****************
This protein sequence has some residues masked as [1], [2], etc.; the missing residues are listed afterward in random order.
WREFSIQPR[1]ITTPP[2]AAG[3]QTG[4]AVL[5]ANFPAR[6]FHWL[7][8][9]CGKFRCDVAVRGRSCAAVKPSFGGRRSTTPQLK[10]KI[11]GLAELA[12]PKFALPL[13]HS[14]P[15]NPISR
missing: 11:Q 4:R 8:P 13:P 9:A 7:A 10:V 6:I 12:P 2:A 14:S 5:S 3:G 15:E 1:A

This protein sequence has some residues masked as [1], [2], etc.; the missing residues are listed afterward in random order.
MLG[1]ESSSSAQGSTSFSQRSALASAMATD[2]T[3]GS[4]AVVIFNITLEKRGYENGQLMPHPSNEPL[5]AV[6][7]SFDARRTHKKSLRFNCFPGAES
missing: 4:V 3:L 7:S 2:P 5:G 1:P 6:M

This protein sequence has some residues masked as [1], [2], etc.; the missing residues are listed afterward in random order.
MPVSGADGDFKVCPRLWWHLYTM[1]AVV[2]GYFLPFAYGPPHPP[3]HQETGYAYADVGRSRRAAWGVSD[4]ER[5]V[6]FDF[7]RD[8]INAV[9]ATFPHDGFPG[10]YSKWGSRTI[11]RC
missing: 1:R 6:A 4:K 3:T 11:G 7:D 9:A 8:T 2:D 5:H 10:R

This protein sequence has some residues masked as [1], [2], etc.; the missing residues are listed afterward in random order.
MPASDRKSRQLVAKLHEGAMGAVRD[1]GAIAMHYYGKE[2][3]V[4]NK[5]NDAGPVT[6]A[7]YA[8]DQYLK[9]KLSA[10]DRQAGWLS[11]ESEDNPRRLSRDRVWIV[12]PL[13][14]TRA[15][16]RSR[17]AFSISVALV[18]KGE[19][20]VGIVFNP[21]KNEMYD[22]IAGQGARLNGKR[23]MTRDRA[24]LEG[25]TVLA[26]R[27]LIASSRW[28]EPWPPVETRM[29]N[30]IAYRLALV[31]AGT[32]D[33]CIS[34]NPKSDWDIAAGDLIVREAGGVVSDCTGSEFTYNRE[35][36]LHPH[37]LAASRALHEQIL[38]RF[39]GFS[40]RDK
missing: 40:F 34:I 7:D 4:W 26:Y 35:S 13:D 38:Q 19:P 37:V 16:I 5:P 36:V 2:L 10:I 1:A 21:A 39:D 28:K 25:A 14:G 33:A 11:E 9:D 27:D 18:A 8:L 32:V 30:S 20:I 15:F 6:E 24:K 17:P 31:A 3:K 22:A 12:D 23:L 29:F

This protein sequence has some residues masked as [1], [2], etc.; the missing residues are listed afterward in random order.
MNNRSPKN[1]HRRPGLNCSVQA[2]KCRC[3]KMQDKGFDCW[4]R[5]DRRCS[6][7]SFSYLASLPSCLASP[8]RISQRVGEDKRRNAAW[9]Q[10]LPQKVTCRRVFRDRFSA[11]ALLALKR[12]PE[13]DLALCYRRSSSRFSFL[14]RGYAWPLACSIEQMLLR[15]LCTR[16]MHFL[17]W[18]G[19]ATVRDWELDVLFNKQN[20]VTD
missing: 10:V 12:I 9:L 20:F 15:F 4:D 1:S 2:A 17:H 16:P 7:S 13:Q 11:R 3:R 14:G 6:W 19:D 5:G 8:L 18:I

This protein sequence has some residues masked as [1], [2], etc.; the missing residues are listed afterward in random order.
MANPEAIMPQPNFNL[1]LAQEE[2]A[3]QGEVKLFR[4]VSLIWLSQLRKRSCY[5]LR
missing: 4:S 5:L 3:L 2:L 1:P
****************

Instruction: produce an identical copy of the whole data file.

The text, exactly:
This protein sequence has some residues masked as [1], [2], etc.; the missing residues are listed afterward in random order.
WREFSIQPR[1]ITTPP[2]AAG[3]QTG[4]AVL[5]ANFPAR[6]FHWL[7][8][9]CGKFRCDVAVRGRSCAAVKPSFGGRRSTTPQLK[10]KI[11]GLAELA[12]PKFALPL[13]HS[14]P[15]NPISR
missing: 11:Q 4:R 8:P 13:P 9:A 7:A 10:V 6:I 12:P 2:A 14:S 5:S 3:G 15:E 1:A

This protein sequence has some residues masked as [1], [2], etc.; the missing residues are listed afterward in random order.
MLG[1]ESSSSAQGSTSFSQRSALASAMATD[2]T[3]GS[4]AVVIFNITLEKRGYENGQLMPHPSNEPL[5]AV[6][7]SFDARRTHKKSLRFNCFPGAES
missing: 4:V 3:L 7:S 2:P 5:G 1:P 6:M

This protein sequence has some residues masked as [1], [2], etc.; the missing residues are listed afterward in random order.
MPVSGADGDFKVCPRLWWHLYTM[1]AVV[2]GYFLPFAYGPPHPP[3]HQETGYAYADVGRSRRAAWGVSD[4]ER[5]V[6]FDF[7]RD[8]INAV[9]ATFPHDGFPG[10]YSKWGSRTI[11]RC
missing: 1:R 6:A 4:K 3:T 11:G 7:D 9:A 8:T 2:D 5:H 10:R

This protein sequence has some residues masked as [1], [2], etc.; the missing residues are listed afterward in random order.
MPASDRKSRQLVAKLHEGAMGAVRD[1]GAIAMHYYGKE[2][3]V[4]NK[5]NDAGPVT[6]A[7]YA[8]DQYLK[9]KLSA[10]DRQAGWLS[11]ESEDNPRRLSRDRVWIV[12]PL[13][14]TRA[15][16]RSR[17]AFSISVALV[18]KGE[19][20]VGIVFNP[21]KNEMYD[22]IAGQGARLNGKR[23]MTRDRA[24]LEG[25]TVLA[26]R[27]LIASSRW[28]EPWPPVETRM[29]N[30]IAYRLALV[31]AGT[32]D[33]CIS[34]NPKSDWDIAAGDLIVREAGGVVSDCTGSEFTYNRE[35][36]LHPH[37]LAASRALHEQIL[38]RF[39]GFS[40]RDK
missing: 40:F 34:I 7:D 4:W 26:Y 35:S 13:D 38:Q 19:P 37:V 16:I 5:P 36:V 2:L 10:I 1:A 21:A 39:D 28:K 25:A 14:G 33:A 11:E 9:D 27:D 18:A 8:L 32:V 30:S 20:I 15:F 6:E 24:K 17:P 31:A 3:K 22:A 12:D 23:L 29:F

This protein sequence has some residues masked as [1], [2], etc.; the missing residues are listed afterward in random order.
MNNRSPKN[1]HRRPGLNCSVQA[2]KCRC[3]KMQDKGFDCW[4]R[5]DRRCS[6][7]SFSYLASLPSCLASP[8]RISQRVGEDKRRNAAW[9]Q[10]LPQKVTCRRVFRDRFSA[11]ALLALKR[12]PE[13]DLALCYRRSSSRFSFL[14]RGYAWPLACSIEQMLLR[15]LCTR[16]MHFL[17]W[18]G[19]ATVRDWELDVLFNKQN[20]VTD
missing: 10:V 12:I 9:L 20:F 15:F 4:D 1:S 2:A 17:H 16:P 7:S 13:Q 11:R 3:R 14:G 6:W 19:D 5:G 8:L 18:I

This protein sequence has some residues masked as [1], [2], etc.; the missing residues are listed afterward in random order.
MANPEAIMPQPNFNL[1]LAQEE[2]A[3]QGEVKLFR[4]VSLIWLSQLRKRSCY[5]LR
missing: 4:S 5:L 3:L 2:L 1:P